Royal Institution Young Scientist Centre
Why you should go: Science education that is both scientific and educational. Why you want to go: Portable labs.

A new strain of science education is growing in the basement of the Royal Institution of Great Britain. The Young Science Centre, up and running this September, is designed to make science fun (which is not unusual for this form of outreach) but also to make it intellectually stimulating (which is unusual).

To get to the Centre, make your way through the black Jaguars on Albemarle Street, Westminster, enter the Royal Institution, go past the plush lecture halls and glass cases, and drop down into the lower floors. Already there are a few eye-catching things on display. There are lots of bright lights in primary colours, and some big projection films featuring old labs. One curious thing is an empty white room. This is where working scientists come down to....work as scientists. Not a bad way to show kids how science works.

But the most interesting stuff will be behind a blue door marked: "Young Scientist Centre." At the moment the YSC looks very much like a museum basement in the middle of renovations. The main room is the size of a tennis courts and houses a lot of boxes, old books, and empty frames.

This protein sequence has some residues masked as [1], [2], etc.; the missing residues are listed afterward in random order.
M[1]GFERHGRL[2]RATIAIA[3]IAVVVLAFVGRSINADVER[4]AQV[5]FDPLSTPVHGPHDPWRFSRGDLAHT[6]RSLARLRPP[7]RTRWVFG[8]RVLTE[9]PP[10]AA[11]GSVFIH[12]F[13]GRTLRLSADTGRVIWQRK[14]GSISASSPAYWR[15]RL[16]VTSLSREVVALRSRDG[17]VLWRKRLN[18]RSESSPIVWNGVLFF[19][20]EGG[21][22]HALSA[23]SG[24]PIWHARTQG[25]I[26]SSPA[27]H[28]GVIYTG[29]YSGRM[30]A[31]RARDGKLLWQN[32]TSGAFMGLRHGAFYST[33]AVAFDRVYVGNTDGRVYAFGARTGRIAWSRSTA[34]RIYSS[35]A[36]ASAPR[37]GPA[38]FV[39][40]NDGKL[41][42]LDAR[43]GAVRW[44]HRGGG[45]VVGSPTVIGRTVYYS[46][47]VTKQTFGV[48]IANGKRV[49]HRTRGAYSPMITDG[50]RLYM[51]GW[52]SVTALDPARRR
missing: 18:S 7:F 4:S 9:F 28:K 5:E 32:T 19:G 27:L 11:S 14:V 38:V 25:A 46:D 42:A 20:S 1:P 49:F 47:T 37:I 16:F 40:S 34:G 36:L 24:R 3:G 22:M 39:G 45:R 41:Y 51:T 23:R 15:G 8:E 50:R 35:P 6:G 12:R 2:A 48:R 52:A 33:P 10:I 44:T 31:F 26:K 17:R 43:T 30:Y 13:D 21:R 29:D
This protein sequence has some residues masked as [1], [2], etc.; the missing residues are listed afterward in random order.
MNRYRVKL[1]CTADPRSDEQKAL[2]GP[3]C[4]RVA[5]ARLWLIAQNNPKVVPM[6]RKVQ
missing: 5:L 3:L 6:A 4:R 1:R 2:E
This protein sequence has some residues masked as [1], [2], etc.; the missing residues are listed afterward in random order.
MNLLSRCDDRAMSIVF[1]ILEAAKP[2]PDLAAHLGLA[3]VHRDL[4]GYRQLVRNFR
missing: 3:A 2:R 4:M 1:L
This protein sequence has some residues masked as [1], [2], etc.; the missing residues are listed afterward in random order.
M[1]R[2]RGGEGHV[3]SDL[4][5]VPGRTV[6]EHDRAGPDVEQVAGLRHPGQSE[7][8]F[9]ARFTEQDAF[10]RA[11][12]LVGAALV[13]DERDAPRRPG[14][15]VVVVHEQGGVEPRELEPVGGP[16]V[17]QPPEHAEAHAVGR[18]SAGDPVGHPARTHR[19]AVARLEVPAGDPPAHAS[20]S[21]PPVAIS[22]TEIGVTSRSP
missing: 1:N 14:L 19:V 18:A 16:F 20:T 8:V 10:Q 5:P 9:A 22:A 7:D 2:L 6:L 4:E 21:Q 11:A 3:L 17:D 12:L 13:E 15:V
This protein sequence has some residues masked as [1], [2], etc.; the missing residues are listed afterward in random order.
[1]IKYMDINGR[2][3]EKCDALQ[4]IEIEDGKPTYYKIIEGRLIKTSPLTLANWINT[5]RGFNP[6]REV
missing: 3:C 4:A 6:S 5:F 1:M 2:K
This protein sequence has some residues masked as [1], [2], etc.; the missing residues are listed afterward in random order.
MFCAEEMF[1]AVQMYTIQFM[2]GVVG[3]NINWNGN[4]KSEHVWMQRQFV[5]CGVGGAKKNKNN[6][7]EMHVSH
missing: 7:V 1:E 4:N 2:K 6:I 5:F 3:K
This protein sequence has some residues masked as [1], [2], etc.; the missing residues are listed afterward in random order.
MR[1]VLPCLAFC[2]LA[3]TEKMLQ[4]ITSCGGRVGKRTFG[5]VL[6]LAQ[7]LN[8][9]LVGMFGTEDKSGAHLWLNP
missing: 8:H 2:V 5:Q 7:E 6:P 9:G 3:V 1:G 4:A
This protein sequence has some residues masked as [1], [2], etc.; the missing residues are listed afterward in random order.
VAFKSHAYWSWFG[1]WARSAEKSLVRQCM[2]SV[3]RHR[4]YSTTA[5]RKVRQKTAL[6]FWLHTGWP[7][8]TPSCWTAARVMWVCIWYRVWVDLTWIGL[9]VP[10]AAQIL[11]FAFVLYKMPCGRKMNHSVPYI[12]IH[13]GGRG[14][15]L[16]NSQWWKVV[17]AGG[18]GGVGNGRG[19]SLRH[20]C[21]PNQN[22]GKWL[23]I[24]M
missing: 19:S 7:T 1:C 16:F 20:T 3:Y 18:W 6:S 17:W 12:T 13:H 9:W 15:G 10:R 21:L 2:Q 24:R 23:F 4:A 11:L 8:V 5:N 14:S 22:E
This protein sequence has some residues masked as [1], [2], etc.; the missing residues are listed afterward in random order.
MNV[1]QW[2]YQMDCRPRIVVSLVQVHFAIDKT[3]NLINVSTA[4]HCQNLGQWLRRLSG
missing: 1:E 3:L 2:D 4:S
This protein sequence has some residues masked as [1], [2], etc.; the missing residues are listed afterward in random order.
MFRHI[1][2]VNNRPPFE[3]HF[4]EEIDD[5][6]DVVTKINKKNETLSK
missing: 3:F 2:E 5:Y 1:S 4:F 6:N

The room looks quite different in the mind of David Porter, who is managing the new project. In the blueprints it is cross between a lab and a moon-base. The furniture is a series of white circular benches, neatly tesselated and arranged in rings and lines. They have taps and power sockets like ordinary lab benches. But these benches are much more interesting. You can push each one around the floor to make new rings and clusters. You can adjust their heights, from waist level upwards. And nearby there is a smaller room filled with tiered, rounded sofas, the interior decorator's version of a bouncy castle.

This unusual decor is the backdrop for a series of interactive projects that Porter hopes to roll out once the Centre opens. The manoeverable and height-adjustable benches mean that students of all ages (and heights) can use them for many different kinds of hands-on projects. The bouncy break-out room is for planning and discussing the results of tests and experiments carried out in the laboratory. And Porter expects there will be more to discuss than playdough, dinosaur posters, and plastic models of the solar system, because the educational tools in the lab will be the tools of real scientists, from pipettes to microscopes to Geiger counters.

Porter also wants to equip the lab, and the students, with a scientific attitude -- something that they may not get at school. After 30 years working as a science teacher, he thinks he has a good idea of what works and what does not in science education. And he hopes that the combination of sleek instruments, funky decor, hands-on discovery, and inspired teaching, will illuminate science - real science - in a way that routine science classes cannot. The Centre will be a ray of light for teachers as well as students, if Porter has his way. Let's hope he does.

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